• "alla portoghese": everybody leaves, nobody pays, problem solved.

It is not really the same, but I find it correlated, the Neapolitan tradition of "Caffè sospeso", in which somebody enters a bar and asks for one coffee, paying for two. The second coffee will be served free of charge to the next needy person ordering a coffee.

I don't claim these prejudices are correct, and if anybody knows more of these jokes I'll be happy to complete the list.

| improve this answer | |
  • @FedericoBonnelli, thank you for adding a funny side to the conversation. Please don't call these prejudices, this word has a very negative connotation, and imho is not appropriate, unless you meant it in a funny way of course. Rather, the fun is not linked to the people who come from the named locations; the fun in using these expressions is just pretending that everyone from that place pays in thay very same way, which of corse cannot be true. It's like the pizzas on pizza menus of restaurants. – Jack Maddington Jul 22 '15 at 15:01
  • I'm not a big fan of pizzas, but even within the same city two pizzas with the same (city or non-city) name will appear on two different menus belonging to two different restaurants, the ingredients will tend to be partially or completely different. And isn't it fun to think that if you eat "pizza alla Genovese", then you are a "Genovese", (even thoufh you might not consider yourself to be one). Or, isn't it funny, to absurdly! think that whenever a Genovese will eat pizza, they will eat precisely the one reported as pizza alla Genovese in the menu? – Jack Maddington Jul 22 '15 at 15:08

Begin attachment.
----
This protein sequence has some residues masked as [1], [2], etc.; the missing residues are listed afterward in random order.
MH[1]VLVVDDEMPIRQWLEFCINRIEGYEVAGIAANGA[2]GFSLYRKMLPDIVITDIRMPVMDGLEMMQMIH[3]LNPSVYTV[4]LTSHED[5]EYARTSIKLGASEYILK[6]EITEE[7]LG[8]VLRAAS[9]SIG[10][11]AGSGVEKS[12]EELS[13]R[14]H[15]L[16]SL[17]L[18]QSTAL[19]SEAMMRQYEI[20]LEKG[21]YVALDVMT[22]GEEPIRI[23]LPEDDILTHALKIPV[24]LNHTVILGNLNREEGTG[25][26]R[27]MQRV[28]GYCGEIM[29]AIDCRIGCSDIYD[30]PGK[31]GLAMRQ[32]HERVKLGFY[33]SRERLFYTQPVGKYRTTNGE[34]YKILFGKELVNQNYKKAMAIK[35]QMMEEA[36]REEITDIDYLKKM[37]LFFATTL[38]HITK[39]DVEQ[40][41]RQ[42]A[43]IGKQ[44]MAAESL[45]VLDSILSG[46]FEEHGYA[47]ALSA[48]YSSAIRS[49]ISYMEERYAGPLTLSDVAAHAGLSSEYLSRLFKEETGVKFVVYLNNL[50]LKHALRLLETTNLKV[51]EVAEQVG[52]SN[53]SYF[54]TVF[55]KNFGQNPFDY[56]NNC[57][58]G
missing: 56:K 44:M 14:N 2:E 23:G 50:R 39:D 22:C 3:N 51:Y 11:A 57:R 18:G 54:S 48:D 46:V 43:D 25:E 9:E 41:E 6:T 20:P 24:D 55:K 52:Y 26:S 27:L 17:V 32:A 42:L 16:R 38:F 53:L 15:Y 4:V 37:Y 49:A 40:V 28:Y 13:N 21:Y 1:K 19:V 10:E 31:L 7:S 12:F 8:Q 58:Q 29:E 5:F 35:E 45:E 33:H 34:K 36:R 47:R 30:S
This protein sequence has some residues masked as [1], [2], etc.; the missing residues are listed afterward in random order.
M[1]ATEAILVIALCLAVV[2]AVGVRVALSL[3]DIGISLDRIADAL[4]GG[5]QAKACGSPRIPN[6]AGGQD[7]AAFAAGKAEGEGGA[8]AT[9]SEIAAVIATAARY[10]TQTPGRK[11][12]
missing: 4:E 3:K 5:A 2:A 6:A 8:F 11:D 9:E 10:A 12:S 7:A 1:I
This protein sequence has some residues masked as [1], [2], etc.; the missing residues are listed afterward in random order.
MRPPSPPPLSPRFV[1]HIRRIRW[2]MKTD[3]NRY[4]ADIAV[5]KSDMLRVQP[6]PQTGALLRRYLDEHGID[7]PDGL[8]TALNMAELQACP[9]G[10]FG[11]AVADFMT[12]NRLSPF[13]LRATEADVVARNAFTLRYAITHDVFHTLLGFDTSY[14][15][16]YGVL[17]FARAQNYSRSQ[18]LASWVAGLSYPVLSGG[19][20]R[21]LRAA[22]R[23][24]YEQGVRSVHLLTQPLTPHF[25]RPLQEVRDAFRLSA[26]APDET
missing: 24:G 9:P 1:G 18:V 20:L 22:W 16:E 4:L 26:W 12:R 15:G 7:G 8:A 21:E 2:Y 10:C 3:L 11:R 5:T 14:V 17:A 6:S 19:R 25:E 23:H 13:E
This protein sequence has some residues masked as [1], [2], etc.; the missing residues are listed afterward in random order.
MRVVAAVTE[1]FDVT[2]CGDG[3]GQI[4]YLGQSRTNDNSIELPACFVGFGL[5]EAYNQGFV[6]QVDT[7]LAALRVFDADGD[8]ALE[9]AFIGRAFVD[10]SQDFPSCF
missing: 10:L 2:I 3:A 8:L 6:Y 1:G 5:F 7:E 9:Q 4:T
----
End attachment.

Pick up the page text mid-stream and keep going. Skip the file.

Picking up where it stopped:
• 2
    @JackMaddington pizza names are a completely different story. Some of them are simply classics which everybody will understand, and some others are just made up names. If I order a "pizza Napoli" without even looking at the menu, I'm confident I will receive a pizza with "capperi e acciughe" (caper and sardine) topping, because it's a classic, like the "pizza Margherita" (just mozzarella cheese and tomato sauce), no question asked. If some pizza place invents a new pizza name using a toponym, they often put in the topping some ingredient typical of that place, like "pesto" in "pizza Genovese". – Federico Bonelli Jul 22 '15 at 15:56
  • 2
    @JackMaddington And about calling them "prejudices", in one case the joke infers people from the Calabria region are thieves not willing to pay the bill. According to me this is a very negative offence towards calabrians, and unjustified too, so I'll stick with the very negative connotation of "prejudices" :-) – Federico Bonelli Jul 22 '15 at 16:02
  • 1
    Federico, thanks for the answer (and I uphold your definition of those descriptions as prejudices; otherwise, we would be implying that people from Calabria are actually thieves and so on). Personally I never heard “alla genovese”, “alla ligure” and “alla calabrese”, and as for “alla portoghese” I only know of “portoghesi” referred to people taking a bus without a ticket and so on, not “alla portoghese” as described here. But, as you say, they may well be sayings with a limited diffusion. – DaG Jul 22 '15 at 16:41

Your Answer

By clicking “Post Your Answer”, you agree to our terms of service, privacy policy and cookie policy

Not the answer you're looking for? Browse other questions tagged or ask your own question.